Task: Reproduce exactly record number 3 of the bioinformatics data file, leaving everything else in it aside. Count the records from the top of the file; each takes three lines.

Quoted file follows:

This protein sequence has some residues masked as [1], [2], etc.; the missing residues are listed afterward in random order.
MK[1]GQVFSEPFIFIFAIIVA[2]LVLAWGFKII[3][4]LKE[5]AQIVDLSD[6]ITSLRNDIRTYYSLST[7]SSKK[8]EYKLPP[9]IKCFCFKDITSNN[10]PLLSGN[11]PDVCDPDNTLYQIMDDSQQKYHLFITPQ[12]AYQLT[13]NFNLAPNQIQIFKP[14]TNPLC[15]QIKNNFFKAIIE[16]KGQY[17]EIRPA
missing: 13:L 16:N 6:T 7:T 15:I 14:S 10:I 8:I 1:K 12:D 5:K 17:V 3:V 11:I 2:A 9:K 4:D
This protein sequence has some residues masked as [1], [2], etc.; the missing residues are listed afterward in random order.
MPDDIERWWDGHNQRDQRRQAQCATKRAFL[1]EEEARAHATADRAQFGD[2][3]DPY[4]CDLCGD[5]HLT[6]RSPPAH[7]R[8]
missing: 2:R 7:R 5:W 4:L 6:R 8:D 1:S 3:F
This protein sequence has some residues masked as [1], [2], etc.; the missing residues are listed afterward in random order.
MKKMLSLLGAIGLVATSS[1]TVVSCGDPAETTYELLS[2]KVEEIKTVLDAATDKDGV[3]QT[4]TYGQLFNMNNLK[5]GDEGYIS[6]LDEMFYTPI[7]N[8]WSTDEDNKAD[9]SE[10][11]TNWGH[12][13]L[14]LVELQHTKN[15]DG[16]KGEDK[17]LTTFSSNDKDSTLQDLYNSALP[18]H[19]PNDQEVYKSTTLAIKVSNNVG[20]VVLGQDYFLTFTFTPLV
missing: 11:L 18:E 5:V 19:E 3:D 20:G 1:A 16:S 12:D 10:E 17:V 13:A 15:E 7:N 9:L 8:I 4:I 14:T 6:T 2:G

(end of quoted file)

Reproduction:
This protein sequence has some residues masked as [1], [2], etc.; the missing residues are listed afterward in random order.
MKKMLSLLGAIGLVATSS[1]TVVSCGDPAETTYELLS[2]KVEEIKTVLDAATDKDGV[3]QT[4]TYGQLFNMNNLK[5]GDEGYIS[6]LDEMFYTPI[7]N[8]WSTDEDNKAD[9]SE[10][11]TNWGH[12][13]L[14]LVELQHTKN[15]DG[16]KGEDK[17]LTTFSSNDKDSTLQDLYNSALP[18]H[19]PNDQEVYKSTTLAIKVSNNVG[20]VVLGQDYFLTFTFTPLV
missing: 11:L 18:E 5:V 19:E 3:D 20:G 1:A 16:S 12:D 10:E 17:V 13:A 15:E 7:N 9:L 8:I 4:I 14:T 6:T 2:G